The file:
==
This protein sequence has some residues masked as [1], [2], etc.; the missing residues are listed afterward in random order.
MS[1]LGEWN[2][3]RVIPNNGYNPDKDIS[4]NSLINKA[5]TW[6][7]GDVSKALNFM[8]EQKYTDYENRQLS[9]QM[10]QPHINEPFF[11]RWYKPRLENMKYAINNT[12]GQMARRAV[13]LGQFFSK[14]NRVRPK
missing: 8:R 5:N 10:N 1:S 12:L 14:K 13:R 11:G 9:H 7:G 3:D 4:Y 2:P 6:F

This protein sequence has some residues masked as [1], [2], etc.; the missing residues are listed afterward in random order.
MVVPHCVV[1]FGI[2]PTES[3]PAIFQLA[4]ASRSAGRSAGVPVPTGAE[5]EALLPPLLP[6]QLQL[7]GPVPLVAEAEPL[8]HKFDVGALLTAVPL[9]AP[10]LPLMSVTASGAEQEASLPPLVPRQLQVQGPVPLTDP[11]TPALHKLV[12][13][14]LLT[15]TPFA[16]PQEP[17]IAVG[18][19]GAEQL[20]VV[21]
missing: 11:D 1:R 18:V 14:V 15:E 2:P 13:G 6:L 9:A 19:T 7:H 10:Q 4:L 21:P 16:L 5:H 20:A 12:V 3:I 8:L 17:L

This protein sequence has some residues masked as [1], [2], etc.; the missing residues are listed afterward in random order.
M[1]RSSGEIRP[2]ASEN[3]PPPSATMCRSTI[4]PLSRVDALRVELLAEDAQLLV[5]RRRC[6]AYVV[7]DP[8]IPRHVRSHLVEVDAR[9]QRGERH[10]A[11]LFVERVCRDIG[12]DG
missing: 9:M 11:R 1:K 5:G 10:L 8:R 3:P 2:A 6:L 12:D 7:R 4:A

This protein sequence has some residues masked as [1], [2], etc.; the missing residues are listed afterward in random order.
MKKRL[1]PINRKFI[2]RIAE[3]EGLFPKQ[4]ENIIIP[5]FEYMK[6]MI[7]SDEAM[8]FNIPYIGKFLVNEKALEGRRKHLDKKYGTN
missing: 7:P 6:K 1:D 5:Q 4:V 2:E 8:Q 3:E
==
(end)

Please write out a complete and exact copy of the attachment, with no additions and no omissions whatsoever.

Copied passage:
This protein sequence has some residues masked as [1], [2], etc.; the missing residues are listed afterward in random order.
MS[1]LGEWN[2][3]RVIPNNGYNPDKDIS[4]NSLINKA[5]TW[6][7]GDVSKALNFM[8]EQKYTDYENRQLS[9]QM[10]QPHINEPFF[11]RWYKPRLENMKYAINNT[12]GQMARRAV[13]LGQFFSK[14]NRVRPK
missing: 8:R 5:N 10:N 1:S 12:L 14:K 13:R 11:G 9:H 7:G 3:D 4:Y 2:P 6:F

This protein sequence has some residues masked as [1], [2], etc.; the missing residues are listed afterward in random order.
MVVPHCVV[1]FGI[2]PTES[3]PAIFQLA[4]ASRSAGRSAGVPVPTGAE[5]EALLPPLLP[6]QLQL[7]GPVPLVAEAEPL[8]HKFDVGALLTAVPL[9]AP[10]LPLMSVTASGAEQEASLPPLVPRQLQVQGPVPLTDP[11]TPALHKLV[12][13][14]LLT[15]TPFA[16]PQEP[17]IAVG[18][19]GAEQL[20]VV[21]
missing: 11:D 1:R 18:V 14:V 15:E 2:P 13:G 6:L 9:A 19:T 7:H 10:Q 4:L 21:P 16:L 5:H 20:A 12:V 3:I 8:L 17:L

This protein sequence has some residues masked as [1], [2], etc.; the missing residues are listed afterward in random order.
M[1]RSSGEIRP[2]ASEN[3]PPPSATMCRSTI[4]PLSRVDALRVELLAEDAQLLV[5]RRRC[6]AYVV[7]DP[8]IPRHVRSHLVEVDAR[9]QRGERH[10]A[11]LFVERVCRDIG[12]DG
missing: 9:M 11:R 1:K 5:G 10:L 8:R 3:P 2:A 6:L 12:D 7:R 4:A

This protein sequence has some residues masked as [1], [2], etc.; the missing residues are listed afterward in random order.
MKKRL[1]PINRKFI[2]RIAE[3]EGLFPKQ[4]ENIIIP[5]FEYMK[6]MI[7]SDEAM[8]FNIPYIGKFLVNEKALEGRRKHLDKKYGTN
missing: 7:P 6:K 1:D 5:Q 4:V 2:E 8:Q 3:E